Mastodon Autopost and Mastodon Auto Share, both have a file called client.php which define these two variables. 

public function register_app($redirect_uri) {
  $response = $this->_post('/api/v1/apps', array(
    'client_name' => 'Mastodon Share for WordPress',
    'redirect_uris' => $redirect_uri,
    'scopes' => 'write:statuses write:media read:accounts',
    'website' => $this->instance_url
  ));

You can edit this file with a text editor to change the 'client_name' from 'Mastodon Share for WordPress' to 'Anything You Want'. If you’re in a joking mood, maybe change it to 'Twitter'?

To change the URL so that the link on the client_name directs to your website, you’ll want to change the line 'website' => $this->instance_url.

In particular change $this->instance_url to 'https://example.com' where example.com would be your website. I’ll note that $this->instance_url on this line in the original plugin is a bug. If left alone, it points the URL to your home Mastodon instance instead of to the more logical https://wordpress.org/plugins/autopost-to-mastodon/ where the plugin lives. 

If you prefer using Jan Boddez‘ excellent plugin, you’ll want to do something similar, except in that case you’ll want to change a file named class-options-handler.php in the includes folder.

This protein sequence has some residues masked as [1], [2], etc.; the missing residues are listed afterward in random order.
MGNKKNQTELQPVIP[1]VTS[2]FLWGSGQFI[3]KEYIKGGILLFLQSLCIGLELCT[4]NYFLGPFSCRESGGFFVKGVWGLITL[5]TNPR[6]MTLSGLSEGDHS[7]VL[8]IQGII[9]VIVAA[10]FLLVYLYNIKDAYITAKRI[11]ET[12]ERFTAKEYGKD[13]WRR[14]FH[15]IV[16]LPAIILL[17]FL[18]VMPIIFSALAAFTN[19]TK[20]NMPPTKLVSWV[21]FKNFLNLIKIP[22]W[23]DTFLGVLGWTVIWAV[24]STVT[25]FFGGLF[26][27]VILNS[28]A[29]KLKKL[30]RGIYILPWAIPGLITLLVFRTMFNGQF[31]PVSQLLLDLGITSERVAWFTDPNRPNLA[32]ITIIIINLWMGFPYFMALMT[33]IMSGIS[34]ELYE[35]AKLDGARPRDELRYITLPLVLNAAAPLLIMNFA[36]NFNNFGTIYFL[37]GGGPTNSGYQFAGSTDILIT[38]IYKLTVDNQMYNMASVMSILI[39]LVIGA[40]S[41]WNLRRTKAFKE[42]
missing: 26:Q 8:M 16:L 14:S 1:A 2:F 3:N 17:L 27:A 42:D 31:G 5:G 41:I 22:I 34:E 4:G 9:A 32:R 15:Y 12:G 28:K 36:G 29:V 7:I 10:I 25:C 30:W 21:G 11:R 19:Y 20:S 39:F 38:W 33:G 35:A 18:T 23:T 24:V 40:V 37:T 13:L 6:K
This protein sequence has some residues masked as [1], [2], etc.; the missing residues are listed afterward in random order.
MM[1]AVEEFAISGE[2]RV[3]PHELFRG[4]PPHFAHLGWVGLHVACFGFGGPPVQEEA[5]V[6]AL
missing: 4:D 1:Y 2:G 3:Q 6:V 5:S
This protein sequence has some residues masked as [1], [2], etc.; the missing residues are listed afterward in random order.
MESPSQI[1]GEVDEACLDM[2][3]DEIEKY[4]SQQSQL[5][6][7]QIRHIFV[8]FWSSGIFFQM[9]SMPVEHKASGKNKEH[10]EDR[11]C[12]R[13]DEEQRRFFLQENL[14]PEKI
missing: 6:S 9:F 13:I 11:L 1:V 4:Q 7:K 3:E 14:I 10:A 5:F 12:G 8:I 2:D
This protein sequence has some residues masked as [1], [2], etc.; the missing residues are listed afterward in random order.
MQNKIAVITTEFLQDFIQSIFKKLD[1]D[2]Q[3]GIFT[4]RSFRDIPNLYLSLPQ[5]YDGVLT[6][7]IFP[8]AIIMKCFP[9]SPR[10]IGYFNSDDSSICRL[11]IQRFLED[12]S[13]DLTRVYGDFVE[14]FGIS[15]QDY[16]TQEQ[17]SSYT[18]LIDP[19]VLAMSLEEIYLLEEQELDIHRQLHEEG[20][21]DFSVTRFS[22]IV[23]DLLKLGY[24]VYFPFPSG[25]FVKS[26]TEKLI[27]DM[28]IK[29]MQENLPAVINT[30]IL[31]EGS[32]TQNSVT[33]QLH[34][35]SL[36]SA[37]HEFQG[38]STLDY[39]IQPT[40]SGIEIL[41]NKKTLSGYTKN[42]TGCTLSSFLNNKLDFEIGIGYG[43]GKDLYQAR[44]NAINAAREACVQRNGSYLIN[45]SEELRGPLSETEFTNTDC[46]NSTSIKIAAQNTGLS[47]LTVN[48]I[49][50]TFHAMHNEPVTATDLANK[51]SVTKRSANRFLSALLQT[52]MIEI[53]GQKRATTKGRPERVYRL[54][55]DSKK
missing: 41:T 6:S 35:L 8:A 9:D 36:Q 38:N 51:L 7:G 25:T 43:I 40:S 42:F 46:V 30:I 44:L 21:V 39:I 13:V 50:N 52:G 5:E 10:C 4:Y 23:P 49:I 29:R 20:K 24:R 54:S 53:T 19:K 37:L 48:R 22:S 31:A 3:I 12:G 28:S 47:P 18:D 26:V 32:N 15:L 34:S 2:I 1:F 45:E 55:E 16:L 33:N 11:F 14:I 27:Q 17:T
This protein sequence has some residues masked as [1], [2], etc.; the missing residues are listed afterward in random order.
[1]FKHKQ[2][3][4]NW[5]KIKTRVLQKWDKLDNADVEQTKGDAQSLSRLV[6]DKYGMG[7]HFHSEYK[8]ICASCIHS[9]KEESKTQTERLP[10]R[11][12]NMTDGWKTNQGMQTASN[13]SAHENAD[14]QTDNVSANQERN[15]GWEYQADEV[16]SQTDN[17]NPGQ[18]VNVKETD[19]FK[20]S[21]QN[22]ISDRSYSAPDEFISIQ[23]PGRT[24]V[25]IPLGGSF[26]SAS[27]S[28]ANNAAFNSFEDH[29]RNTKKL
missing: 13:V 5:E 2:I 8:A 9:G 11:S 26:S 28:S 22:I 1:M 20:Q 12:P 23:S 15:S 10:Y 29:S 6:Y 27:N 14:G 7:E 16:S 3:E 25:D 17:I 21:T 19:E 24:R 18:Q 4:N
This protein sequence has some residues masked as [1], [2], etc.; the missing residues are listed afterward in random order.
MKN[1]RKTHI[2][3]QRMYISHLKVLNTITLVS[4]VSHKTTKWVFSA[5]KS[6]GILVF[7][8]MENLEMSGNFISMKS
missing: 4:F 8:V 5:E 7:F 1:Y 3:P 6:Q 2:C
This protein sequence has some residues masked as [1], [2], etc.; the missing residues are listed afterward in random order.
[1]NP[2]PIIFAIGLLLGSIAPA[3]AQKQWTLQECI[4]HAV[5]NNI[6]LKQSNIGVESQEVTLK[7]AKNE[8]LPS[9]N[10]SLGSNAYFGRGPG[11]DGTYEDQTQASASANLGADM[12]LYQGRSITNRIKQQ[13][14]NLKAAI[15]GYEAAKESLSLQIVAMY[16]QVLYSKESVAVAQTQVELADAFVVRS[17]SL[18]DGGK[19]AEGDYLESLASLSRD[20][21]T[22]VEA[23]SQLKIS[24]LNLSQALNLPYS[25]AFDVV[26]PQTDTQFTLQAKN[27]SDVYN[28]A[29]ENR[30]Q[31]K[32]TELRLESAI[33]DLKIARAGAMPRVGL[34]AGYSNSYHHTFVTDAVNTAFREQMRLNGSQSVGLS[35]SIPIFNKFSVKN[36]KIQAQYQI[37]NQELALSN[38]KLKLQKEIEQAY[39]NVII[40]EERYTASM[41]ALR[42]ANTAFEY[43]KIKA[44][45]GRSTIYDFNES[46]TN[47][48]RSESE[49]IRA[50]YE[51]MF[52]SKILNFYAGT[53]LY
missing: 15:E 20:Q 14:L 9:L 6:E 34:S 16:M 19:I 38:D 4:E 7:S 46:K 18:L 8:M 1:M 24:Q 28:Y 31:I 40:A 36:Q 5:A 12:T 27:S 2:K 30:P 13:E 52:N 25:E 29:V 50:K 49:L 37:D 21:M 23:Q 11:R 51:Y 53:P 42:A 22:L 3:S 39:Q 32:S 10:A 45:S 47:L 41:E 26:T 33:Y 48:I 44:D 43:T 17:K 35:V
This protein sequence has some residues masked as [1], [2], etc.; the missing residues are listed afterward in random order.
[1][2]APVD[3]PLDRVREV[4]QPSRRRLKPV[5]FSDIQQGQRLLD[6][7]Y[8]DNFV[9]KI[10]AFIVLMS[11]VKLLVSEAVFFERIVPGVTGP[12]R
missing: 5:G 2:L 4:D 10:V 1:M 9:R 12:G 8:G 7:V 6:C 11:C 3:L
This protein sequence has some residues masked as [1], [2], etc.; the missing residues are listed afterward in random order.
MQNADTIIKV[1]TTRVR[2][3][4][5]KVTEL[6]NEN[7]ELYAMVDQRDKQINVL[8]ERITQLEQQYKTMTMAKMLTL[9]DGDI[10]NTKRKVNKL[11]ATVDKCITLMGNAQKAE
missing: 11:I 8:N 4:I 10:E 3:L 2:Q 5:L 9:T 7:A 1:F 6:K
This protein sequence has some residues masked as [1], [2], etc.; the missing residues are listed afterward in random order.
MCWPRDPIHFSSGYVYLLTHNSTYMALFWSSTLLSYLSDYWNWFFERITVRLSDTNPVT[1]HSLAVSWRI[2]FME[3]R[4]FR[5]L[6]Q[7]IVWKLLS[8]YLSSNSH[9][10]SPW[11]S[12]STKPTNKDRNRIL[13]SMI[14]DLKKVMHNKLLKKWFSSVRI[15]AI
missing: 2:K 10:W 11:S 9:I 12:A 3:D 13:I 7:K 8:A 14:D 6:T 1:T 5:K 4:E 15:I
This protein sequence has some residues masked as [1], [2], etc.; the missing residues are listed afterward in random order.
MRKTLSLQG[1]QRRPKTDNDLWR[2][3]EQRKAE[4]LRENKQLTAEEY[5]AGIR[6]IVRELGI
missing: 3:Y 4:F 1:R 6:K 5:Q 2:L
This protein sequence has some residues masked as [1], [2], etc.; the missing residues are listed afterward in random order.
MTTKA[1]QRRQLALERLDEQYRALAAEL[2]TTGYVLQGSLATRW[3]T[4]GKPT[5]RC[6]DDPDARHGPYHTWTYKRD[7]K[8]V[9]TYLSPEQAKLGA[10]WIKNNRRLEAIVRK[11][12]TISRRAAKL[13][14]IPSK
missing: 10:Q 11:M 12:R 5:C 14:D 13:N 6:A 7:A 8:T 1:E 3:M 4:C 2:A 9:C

Here you’ll want something like:

'client_name'   => __( 'Example.com' ),

But note that Boddez doesn’t have a similar bug, so the website line

'website' => home_url(),

is already correctly defined so that your website will automatically be linked without any changes to it.

If you’re already using one of these plugins and manually modify them, note that you’ll probably need to re-authorize the plugin so that the changes propagate.

Syndicating my IndieWeb Wiki edits to my personal website

I don’t have a specific “Edit” post kind on my website (yet!), but I’ve set things up–using a prior recipe–so that edits I make to the IndieWeb wiki are syndicated (via PESOS) to the Micropub endpoint on my website to create draft posts on my personal website!

Presently they were easiest to map to my website as bookmarks until I can create the UI to indicate edits, but changing the UI piece, and retroactively modifying some data for posts, should be fairly simple and straightforward for me.

I’m not sure I’ll keep the entire diff content in the future, but may just keep the direct text added depending on the edit and the potential context. We’ll play around and see what comes of it. It’s reasonably sure that I may not post everything publicly either, but keep it as either a draft or private post on my website. In some cases, I may just add the edit syndication link on an original bookmark, read, watch, or other post type, a pattern which I’ve done in the past for articles I’ve read/bookmarked in the past and simply syndicated manually to the wiki.